They immediately handed over puppy bottles and formula. With proper puppy supplies and a campground with running water, we continued our fostering journey with the remaining five little ones.
Every three hours, around the clock.
I don’t ever remember being this exhausted, mentally and physically. Not from my human newborns, not from my wildlife rehabilitation days. At one point, I broke down and admitted that I didn’t think I’d be in a good position to fight any viruses. That’s when I knew it was time to hand over the newborn puppies I was raising. I don’t say this about many things but I’m really good at raising orphaned animals. It’s what I really miss about stationary life. In times like these, decisions need to be made for myself and my family. Thankfully we were able to find the puppies a safe place to grow up with love.
Here are some photos from our last few hours with the puppies. The five puppies are now safe in the hands of a wonderful organization called @moroccoanimalaid. Raising them for nearly a week took a lot out of me but giving these puppies a chance at life was well worth it.
Everyone in the family stepped up. The kids helped with feedings, created tracking charts, and made sure puppies were kept on schedule. Dan picked up all of my normal daily duties and was my emotional support. This was a family effort and I’m damn proud of that what we accomplished together.
We recently learned more about the puppies’ situation. The rumor is that all the strays in the town they were found in had been killed the day before the king was scheduled for a visit. But his trip ended up getting canceled. So these babies were probably not dumped by a local but actually placed in a box near our campground in hopes someone might save them.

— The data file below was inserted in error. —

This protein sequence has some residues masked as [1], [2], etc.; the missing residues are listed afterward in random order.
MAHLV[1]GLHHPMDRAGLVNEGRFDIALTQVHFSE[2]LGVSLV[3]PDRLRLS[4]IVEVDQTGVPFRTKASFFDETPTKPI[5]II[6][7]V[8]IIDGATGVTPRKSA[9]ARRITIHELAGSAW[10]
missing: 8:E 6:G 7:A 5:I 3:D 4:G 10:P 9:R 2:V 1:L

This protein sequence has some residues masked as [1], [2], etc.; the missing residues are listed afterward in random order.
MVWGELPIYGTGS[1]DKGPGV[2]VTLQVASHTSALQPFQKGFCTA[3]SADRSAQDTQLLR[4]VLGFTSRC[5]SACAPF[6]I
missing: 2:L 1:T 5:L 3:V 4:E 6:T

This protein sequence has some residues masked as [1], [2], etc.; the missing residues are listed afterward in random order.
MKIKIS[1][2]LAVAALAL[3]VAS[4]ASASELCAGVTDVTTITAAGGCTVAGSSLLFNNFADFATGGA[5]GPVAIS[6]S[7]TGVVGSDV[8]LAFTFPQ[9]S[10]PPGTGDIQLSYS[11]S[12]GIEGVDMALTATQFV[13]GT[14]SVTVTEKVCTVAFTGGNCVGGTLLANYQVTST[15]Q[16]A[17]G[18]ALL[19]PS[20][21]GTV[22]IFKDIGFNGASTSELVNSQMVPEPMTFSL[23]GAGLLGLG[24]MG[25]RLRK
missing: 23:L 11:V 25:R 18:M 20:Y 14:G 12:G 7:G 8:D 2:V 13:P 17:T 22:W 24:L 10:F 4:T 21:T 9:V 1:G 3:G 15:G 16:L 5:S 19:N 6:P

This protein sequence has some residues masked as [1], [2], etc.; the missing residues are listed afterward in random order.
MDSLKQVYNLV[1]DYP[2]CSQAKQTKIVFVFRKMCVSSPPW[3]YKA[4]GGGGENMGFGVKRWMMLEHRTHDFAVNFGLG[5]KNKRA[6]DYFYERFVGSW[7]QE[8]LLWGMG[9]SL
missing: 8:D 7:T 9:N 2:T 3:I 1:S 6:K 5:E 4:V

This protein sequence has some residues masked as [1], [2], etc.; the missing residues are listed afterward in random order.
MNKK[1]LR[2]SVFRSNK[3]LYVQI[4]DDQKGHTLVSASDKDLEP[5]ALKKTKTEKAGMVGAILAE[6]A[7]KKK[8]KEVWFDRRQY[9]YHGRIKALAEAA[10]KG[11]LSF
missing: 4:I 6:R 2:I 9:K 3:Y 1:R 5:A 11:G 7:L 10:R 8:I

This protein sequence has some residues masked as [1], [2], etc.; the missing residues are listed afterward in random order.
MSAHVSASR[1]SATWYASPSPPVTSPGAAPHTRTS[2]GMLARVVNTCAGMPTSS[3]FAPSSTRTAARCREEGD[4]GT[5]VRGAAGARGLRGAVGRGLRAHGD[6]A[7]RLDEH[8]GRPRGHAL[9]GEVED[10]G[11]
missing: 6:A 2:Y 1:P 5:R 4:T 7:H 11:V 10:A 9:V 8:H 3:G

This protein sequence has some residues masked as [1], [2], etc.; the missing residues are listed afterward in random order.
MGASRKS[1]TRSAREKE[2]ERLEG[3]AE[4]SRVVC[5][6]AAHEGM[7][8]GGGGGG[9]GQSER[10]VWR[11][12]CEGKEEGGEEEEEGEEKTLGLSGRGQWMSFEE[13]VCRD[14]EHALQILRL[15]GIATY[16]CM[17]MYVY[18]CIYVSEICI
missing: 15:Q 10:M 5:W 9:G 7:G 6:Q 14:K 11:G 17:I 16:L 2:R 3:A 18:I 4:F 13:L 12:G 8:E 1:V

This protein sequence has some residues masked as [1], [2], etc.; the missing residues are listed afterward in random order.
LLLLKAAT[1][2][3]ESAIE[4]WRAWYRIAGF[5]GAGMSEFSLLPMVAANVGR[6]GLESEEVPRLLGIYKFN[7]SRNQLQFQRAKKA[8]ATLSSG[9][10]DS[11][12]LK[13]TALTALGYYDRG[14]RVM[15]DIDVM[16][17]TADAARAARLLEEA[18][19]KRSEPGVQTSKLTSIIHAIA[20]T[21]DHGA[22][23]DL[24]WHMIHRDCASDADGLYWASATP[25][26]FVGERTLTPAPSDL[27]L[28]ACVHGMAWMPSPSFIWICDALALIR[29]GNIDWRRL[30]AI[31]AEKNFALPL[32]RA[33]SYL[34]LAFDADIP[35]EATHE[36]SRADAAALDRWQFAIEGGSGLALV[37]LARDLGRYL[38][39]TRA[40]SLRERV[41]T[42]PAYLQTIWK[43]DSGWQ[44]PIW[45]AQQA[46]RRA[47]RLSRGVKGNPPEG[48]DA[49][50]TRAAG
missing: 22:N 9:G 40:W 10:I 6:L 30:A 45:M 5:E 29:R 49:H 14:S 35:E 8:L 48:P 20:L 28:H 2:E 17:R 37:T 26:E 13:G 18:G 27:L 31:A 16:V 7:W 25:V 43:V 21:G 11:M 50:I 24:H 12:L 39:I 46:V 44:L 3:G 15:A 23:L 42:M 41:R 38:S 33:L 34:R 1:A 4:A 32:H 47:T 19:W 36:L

There’s little to zero chance these puppies will get adopted locally and getting them into Europe is difficult due to their rabies restrictions. It is actually easier for them to get adopted into North America and can be flown out at 8 weeks of age. If a dog adoption is something on your mind, we are willing to help organize and pay for them to be flown to a loving home when the time is right.
Our last few glimpses before Lucy from Morocco Animal Aid came by our campground to pick them up. Lucy made handing them over easier. You could feel her kindness for animals from the first moments we met her. Thank you, Lucy. Thank you, Morocco Animal Aid.
Thank you, Peppa, Wolfie, Belly, Blue Glee and Dumpling. I will love you forever.
Here is a video Dan created to accompany this post.
Thanks for following along our family’s adventure,